4. MartinAustin

    MartinAustin Active Member

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    The newer cars, which make a lot more profit, are probably paying for the drivetrain replacements on the older cars - which didn't make that much profit.

    Eventually though, it will stop, and I think that poll is beginning to show that. Obviously, newer cars haven't had as much use in the field yet for the issue to arise, but it looks to me like there are a lot less replacements going on.
     
  5. iCAR

    iCAR Member

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    The "milling noise" started on my S85 Dec'14 delivery at 17k miles in July, and the Scottsdale service center told me I would be added to a wait list for DU repair, pending release of a factory repair process. I now have over 21k miles and have not been contacted yet for the repair. The noise level seems to be getting louder, can be heard inside the car with the windows up and stereo on, and continues up to 40 mph! By the time it goes in for service at 25k miles, I will request that a repair or replacement be done.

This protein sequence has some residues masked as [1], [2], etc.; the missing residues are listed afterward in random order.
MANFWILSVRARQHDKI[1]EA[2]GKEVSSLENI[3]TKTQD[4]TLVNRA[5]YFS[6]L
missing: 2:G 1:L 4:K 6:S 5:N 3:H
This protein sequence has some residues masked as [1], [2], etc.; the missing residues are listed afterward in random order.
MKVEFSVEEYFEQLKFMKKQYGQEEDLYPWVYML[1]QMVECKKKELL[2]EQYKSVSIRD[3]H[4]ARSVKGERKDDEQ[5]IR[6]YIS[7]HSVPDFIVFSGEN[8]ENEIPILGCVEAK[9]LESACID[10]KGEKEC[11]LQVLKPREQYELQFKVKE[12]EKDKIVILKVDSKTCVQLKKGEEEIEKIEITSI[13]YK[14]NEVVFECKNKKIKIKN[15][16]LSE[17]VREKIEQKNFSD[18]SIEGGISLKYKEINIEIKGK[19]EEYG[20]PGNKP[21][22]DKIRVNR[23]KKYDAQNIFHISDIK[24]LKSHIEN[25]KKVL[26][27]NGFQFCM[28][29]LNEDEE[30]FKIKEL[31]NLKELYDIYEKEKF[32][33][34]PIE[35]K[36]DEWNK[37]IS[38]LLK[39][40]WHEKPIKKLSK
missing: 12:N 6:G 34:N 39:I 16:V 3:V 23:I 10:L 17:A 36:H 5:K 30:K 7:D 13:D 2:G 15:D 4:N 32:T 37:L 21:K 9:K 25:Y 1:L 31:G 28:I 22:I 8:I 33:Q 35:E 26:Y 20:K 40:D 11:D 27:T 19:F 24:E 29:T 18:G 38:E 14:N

6. TES-E

    TES-E Member

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    I too have inverter noise after an extended trip. I was told ( by Scottsdale center) that a fix was being worked on, and I would be contacted when the fix was available. I reconfirmed that about two weeks ago. No word on timing of the fix.
     
  7. KidDoc

    KidDoc Supporting Member

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    Tesla knows about this issue and their techs are trained for it. I drove with the tech for literally 10 seconds and he said yup, that is what we call the milling noise due to a loose bearing.